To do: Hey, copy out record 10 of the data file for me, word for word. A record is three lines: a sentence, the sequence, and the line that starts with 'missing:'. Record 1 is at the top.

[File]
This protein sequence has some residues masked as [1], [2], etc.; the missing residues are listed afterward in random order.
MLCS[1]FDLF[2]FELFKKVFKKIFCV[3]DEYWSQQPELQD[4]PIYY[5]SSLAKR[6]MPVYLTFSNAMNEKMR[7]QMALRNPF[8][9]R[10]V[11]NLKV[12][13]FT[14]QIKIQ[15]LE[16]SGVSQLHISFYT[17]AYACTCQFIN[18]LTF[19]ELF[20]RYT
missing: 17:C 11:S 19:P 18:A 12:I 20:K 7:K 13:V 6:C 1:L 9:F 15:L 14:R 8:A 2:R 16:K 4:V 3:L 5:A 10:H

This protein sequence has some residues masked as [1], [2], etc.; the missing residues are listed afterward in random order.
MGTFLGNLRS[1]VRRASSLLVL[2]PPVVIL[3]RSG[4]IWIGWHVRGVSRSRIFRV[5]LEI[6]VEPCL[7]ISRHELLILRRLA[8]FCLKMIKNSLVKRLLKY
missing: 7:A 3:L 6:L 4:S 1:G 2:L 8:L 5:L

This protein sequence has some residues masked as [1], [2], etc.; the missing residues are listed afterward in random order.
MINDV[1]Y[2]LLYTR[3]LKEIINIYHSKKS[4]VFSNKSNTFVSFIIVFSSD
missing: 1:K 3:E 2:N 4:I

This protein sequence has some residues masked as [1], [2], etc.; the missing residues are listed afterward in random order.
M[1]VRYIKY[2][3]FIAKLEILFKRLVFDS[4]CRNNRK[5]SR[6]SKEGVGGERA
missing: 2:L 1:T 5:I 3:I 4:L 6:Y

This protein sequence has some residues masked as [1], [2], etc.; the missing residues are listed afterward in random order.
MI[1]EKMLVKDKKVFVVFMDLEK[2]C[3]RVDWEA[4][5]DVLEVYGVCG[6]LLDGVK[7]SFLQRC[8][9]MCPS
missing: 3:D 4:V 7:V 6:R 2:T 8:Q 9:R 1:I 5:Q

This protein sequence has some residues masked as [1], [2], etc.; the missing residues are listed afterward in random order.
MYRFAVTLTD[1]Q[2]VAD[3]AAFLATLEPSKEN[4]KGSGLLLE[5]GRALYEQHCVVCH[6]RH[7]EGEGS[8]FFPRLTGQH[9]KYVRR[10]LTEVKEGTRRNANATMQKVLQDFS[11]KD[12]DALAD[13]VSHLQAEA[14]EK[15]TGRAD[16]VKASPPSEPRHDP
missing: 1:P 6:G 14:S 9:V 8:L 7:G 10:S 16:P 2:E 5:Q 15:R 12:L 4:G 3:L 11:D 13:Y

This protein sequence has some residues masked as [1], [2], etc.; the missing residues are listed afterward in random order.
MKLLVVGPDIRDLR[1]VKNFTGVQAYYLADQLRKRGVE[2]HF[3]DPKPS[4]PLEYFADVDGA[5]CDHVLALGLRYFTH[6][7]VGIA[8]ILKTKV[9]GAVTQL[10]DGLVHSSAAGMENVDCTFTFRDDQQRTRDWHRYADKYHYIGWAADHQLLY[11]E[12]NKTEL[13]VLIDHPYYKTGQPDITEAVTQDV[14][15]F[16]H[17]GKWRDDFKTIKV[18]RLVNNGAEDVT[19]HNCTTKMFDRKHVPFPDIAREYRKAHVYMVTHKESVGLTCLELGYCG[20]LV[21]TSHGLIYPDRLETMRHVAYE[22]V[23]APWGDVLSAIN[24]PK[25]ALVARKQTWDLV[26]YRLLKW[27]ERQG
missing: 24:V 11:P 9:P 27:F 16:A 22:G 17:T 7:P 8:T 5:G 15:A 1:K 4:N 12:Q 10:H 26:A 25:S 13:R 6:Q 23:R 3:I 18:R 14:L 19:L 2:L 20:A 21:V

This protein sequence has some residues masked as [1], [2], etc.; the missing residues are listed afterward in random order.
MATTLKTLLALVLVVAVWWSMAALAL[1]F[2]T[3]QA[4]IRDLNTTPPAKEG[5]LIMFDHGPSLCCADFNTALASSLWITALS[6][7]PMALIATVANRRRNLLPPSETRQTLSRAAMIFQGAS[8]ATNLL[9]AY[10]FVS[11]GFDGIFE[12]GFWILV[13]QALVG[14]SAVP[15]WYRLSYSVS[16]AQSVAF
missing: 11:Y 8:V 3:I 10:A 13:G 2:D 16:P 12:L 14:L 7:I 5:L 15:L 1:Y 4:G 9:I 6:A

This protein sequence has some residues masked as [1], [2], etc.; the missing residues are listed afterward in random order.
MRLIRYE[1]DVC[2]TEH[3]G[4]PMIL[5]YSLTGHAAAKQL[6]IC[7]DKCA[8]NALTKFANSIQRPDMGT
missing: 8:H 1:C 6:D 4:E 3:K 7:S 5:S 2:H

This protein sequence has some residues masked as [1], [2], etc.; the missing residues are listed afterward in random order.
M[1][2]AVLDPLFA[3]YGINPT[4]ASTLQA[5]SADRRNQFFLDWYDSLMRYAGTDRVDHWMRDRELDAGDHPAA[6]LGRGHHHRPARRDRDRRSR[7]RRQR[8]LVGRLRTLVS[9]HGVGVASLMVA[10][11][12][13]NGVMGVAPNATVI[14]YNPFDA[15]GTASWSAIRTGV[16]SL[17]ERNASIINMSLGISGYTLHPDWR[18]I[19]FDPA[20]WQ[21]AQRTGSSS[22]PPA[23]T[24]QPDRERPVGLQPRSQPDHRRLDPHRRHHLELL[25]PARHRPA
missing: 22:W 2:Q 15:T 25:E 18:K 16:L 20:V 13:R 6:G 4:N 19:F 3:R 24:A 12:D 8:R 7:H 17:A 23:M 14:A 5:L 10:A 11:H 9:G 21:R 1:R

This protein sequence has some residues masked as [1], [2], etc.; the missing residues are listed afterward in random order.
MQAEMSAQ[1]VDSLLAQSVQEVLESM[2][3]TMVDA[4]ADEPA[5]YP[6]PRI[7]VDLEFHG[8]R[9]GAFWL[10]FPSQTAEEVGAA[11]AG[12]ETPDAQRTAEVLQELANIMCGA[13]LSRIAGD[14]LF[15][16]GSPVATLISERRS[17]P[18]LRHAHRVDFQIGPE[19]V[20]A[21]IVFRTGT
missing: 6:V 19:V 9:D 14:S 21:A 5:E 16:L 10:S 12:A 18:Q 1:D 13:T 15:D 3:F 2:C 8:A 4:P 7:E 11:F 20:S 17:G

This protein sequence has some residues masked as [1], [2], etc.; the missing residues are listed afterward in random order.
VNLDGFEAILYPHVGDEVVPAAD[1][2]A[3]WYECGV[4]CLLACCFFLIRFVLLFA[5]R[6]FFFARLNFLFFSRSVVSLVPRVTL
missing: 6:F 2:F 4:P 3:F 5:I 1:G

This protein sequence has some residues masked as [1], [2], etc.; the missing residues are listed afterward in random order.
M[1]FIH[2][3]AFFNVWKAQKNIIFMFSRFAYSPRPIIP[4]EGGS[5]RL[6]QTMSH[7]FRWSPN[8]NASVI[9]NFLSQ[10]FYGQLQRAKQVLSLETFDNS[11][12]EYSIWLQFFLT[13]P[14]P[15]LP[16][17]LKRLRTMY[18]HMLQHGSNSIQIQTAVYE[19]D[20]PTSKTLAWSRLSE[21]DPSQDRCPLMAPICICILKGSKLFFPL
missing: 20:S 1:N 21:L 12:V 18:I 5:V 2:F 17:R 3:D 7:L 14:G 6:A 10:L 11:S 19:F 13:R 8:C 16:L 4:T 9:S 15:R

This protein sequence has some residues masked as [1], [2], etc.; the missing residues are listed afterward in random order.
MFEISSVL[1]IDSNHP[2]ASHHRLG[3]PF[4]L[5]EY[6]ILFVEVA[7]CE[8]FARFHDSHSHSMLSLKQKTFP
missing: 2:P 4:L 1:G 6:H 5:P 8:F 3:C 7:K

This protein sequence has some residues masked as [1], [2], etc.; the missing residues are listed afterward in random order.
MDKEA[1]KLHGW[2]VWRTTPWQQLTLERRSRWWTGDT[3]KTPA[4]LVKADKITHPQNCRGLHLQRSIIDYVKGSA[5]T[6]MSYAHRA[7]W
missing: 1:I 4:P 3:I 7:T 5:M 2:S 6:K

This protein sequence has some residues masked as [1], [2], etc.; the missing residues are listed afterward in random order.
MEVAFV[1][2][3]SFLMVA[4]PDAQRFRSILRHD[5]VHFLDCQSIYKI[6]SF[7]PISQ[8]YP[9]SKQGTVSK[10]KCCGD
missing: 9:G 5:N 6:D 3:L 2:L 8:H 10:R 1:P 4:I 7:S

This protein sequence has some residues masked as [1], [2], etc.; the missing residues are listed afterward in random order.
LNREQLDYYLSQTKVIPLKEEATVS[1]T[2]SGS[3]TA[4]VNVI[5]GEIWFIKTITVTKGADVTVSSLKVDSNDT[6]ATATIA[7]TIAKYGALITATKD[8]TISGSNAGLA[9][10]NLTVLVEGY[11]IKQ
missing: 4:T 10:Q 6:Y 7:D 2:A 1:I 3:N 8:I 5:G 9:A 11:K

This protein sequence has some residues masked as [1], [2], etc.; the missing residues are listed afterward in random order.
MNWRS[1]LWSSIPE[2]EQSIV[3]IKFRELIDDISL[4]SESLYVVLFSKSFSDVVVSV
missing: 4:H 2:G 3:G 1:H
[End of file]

This protein sequence has some residues masked as [1], [2], etc.; the missing residues are listed afterward in random order.
M[1][2]AVLDPLFA[3]YGINPT[4]ASTLQA[5]SADRRNQFFLDWYDSLMRYAGTDRVDHWMRDRELDAGDHPAA[6]LGRGHHHRPARRDRDRRSR[7]RRQR[8]LVGRLRTLVS[9]HGVGVASLMVA[10][11][12][13]NGVMGVAPNATVI[14]YNPFDA[15]GTASWSAIRTGV[16]SL[17]ERNASIINMSLGISGYTLHPDWR[18]I[19]FDPA[20]WQ[21]AQRTGSSS[22]PPA[23]T[24]QPDRERPVGLQPRSQPDHRRLDPHRRHHLELL[25]PARHRPA
missing: 22:W 2:Q 15:T 25:E 18:K 16:L 20:V 13:R 6:G 4:N 19:F 3:R 24:A 12:D 8:R 7:H 17:A 23:M 14:A 5:L 10:A 11:H 9:G 21:R 1:R